Free space optics (FSO)

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FSO! A new technology without using fiber cable..
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Free space optics (FSO)

  1. 1. FSO (Free Space Optics) By, Bhavik Trivedi 29 October 2013 1
  2. 2. Outlines • • • • • • • • Concept Why Free Space Optics? Origin & Technology of FSO Working Challenges Applications Merits & Demerits References 2
  3. 3. Concept [1] • FSO - optical communication technology that uses light propagating in free space to transfer data. • Line of sight technology. • Bandwidth up to 2.5 Gbps. • Uses LED or Laser as a light source. 3
  4. 4. FSO Transmitter FSO Receiver Fig. 1 FSO Transmitter & Receiver images [4] 4
  5. 5. Beam Divergence (Frequency) Effect Fig. 2 Beam Divergence effect [3] 5
  6. 6. Why Free Space Optics? [6] Why Not Just Bury More Fiber? • Cost • Rights of Way • Permits • Trenching • Time With FSO, especially through the window, no permits, no digging, no fees 6
  7. 7. Why Free Space Optics? [6] How FSO Works 7
  8. 8. Why Free Space Optics? [6] Very Narrow and Directional Beams • • • • • • Beams only a few meters in diameter at a kilometer Allows VERY close spacing of links without interference No side lobes Highly secure Efficient use of energy Ranges of 20m to more than 8km possible 8
  9. 9. Why Free Space Optics? [6] Deployment Behind Windows • Rapid installations without trenching and permitting • Direct connection to the end user • Bypasses the building owner – No roof rights – No riser rights 9
  10. 10. Origin [1] • Firstly used by Greeks in 8th century. • According to them fire as the light source, the atmosphere as transmission medium and an eye as a receiver. • 19th century, Alexander Graham Bell – done experiments - which were later called as Photophone. 10
  11. 11. Origin (cont.) [1] • Bell converted voice sounds into telephone signals and transmitted them between receivers through free space along a beam of light for a distance of some 600 feet. • But Photophone never became commercial reality. • Though it demonstrated the basic principle of optical transmissions. 11
  12. 12. Technology [1] • Uses a directed beam of light radiation between transmitter and receiver. • An FSO unit consists of 1) Optical transceiver 2) Laser transmitter and receiver • Uses lens on transmitter and receiver. • Maximum range is about 4 kms. 12
  13. 13. Working [2] • FSO work on simple optical transmission system. • Modern Laser system provide network connectivity speed from 660 Mbps onwards. • Two beams are kept narrow. • The receiver detectors are either PIN diodes or Avalanche Photodiode. • FSO transmits invisible light beams between two beams. 13
  14. 14. Working (cont.) [2] • It works in Tera Hertz (THz) spectrum. • Wavelength: • FSO can operate into two wavelengths: 1) 800 nm 2) 1550 nm • 1550 nm wavelengths are more preferred due to its advantages over 800 nm. 14
  15. 15. Working (cont.) [2] Fig. 3 Sub-systems used in a typical free-space optics unit [2] 15
  16. 16. Challenges [6] Sunlight Environmental factors 16
  17. 17. Challenges [6] Atmospheric Attenuation - FOG • Absorption or scattering of optical signals due to airborne particles • Primarily FOG but can be rain, snow, smoke, dust, etc. • Can result in a complete outage • FSO wavelengths and fog droplets are close to equal in size – (Mie Scattering) • Typical FSO systems work 2-3X further than the human eye can see • High availability deployments require short links that can operate in the fog 17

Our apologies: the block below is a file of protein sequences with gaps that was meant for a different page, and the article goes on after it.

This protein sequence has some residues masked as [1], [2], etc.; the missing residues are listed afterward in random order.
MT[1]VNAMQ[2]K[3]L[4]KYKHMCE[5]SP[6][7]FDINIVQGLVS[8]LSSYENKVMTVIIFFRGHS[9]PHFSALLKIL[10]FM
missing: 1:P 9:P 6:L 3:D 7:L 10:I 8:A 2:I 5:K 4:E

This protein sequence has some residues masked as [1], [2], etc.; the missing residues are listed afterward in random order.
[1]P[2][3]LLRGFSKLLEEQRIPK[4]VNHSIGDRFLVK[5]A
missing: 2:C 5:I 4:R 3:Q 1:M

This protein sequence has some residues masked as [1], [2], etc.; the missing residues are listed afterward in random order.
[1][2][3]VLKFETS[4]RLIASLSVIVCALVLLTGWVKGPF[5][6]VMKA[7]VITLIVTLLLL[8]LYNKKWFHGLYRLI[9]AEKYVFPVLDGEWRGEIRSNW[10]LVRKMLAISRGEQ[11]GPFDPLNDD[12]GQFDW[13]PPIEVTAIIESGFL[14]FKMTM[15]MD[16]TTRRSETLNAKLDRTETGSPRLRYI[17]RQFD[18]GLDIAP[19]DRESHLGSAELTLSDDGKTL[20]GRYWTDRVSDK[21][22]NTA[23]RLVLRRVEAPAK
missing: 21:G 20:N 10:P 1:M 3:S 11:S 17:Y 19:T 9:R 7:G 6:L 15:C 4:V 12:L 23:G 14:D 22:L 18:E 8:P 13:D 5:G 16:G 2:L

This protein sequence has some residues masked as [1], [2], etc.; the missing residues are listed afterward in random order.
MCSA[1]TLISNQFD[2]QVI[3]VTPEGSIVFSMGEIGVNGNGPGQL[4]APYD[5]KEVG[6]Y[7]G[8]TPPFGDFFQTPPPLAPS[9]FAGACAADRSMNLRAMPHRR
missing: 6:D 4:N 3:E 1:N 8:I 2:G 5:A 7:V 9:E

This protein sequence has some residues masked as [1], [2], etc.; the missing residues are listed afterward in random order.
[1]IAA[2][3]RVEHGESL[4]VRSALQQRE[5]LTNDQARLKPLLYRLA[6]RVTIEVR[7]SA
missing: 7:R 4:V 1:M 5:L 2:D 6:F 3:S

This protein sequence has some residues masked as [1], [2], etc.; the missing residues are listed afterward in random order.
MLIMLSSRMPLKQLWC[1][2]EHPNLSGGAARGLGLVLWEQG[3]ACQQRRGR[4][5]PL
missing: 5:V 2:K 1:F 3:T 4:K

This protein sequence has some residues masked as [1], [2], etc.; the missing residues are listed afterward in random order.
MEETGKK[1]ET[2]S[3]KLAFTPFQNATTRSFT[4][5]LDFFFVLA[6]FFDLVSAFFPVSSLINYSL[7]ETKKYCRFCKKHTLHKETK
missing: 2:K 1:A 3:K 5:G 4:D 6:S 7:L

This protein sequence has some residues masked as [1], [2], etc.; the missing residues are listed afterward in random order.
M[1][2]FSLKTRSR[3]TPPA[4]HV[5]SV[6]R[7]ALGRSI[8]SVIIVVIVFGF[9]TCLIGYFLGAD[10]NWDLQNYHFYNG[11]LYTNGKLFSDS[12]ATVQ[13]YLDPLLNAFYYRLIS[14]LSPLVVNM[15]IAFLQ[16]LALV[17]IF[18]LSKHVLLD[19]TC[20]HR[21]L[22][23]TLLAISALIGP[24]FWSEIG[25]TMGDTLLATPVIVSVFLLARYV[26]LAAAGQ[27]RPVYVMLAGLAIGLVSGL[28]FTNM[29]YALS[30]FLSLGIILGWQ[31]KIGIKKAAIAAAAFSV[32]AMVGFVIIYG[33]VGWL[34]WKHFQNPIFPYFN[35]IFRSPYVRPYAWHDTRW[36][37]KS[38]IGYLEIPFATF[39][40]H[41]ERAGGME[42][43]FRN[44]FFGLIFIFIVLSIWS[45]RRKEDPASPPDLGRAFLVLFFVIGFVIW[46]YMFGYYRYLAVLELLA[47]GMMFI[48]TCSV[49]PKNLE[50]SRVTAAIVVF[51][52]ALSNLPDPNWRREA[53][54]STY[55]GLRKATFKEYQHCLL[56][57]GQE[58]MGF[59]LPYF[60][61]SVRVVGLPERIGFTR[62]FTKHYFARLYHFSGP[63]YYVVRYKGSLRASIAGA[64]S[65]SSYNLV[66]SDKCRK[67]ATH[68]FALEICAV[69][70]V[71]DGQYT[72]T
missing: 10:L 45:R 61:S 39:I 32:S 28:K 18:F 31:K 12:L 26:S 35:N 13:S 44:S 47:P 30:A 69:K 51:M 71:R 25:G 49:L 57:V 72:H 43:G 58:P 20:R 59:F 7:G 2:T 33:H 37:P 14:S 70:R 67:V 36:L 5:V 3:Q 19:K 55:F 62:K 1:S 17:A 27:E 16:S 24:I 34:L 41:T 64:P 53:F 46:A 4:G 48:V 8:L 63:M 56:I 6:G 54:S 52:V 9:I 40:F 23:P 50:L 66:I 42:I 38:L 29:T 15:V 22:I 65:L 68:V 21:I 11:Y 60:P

18. 18. Challenges [6] Low Clouds, Rain, Snow and Dust • Low Clouds – Very similar to fog – May accompany rain and snow • Rain – Drop sizes larger than fog and wavelength of light – Extremely heavy rain (can’t see through it) can take a link down – Water sheeting on windows • Heavy Snow – May cause ice build-up on windows – Whiteout conditions • Sand Storms – Likely only in desert areas; rare in the urban core 18
  19. 19. Challenges [6] Scintillation • Beam spreading and wandering due to propagation through air pockets of varying temperature, density, and index of refraction. • Almost mutually exclusive with fog attenuation. • Results in increased error rate but not complete outage. 19
  20. 20. Applications • • • • • • [1] Metro Area Networks (MAN) Last Mile Access Enterprise connectivity Fiber backup Backhaul Service acceleration 20
  21. 21. Merits [1] • Flexible network solution over conventional broadband services. • Straight forward deployment- no licenses required • Low initial investment • Ease of installation • Re-deployability • High bit rates and low error rates 21
  22. 22. Demerits • • • • • • • [1] Fog Physical obstructions Scintillation Solar interference Scattering Absorption Building sway / Seismic activity 22
  23. 23. References [1] Free-space optical communication - Wikipedia, http://en.wikipedia.org/wiki/Free space_optical_communication [2] Vikrant Kaulgud, Free space optics Bridges the last mile, Electronics for U, June 2003 pp. 38-40. www.electronicsforu.com/electronicsforu/articles/hits.asp?id=822 [3] Hemmati, H., Free-space optical communications program at JPL, Jet Propulsion Lab., California Inst. of Technol., Pasadena, CA, USA, IEEE Lasers and Electro-Optics Society, pp. 106 - 107, vol.1, Nov. 1999. [4] John Kaufmann, Free Space Optical Communications: An Overview of Applications and Technologies, Boston IEEE Communications Society Meeting, December 1, 2011. [6] John Schuster, Free Space Optics (FSO) Technology Overview, Chief Technology Officer, Terabeam Corporation. www.fcc.gov/realaudio/presentations/2002/.../technology_overview.ppt‎ [5] Andy Emmerson, Fiberless Optics, Everyday practical electronics, April 2003, pp. 248. [6] www.fsona.com [7] www.freespaceoptic.com 23

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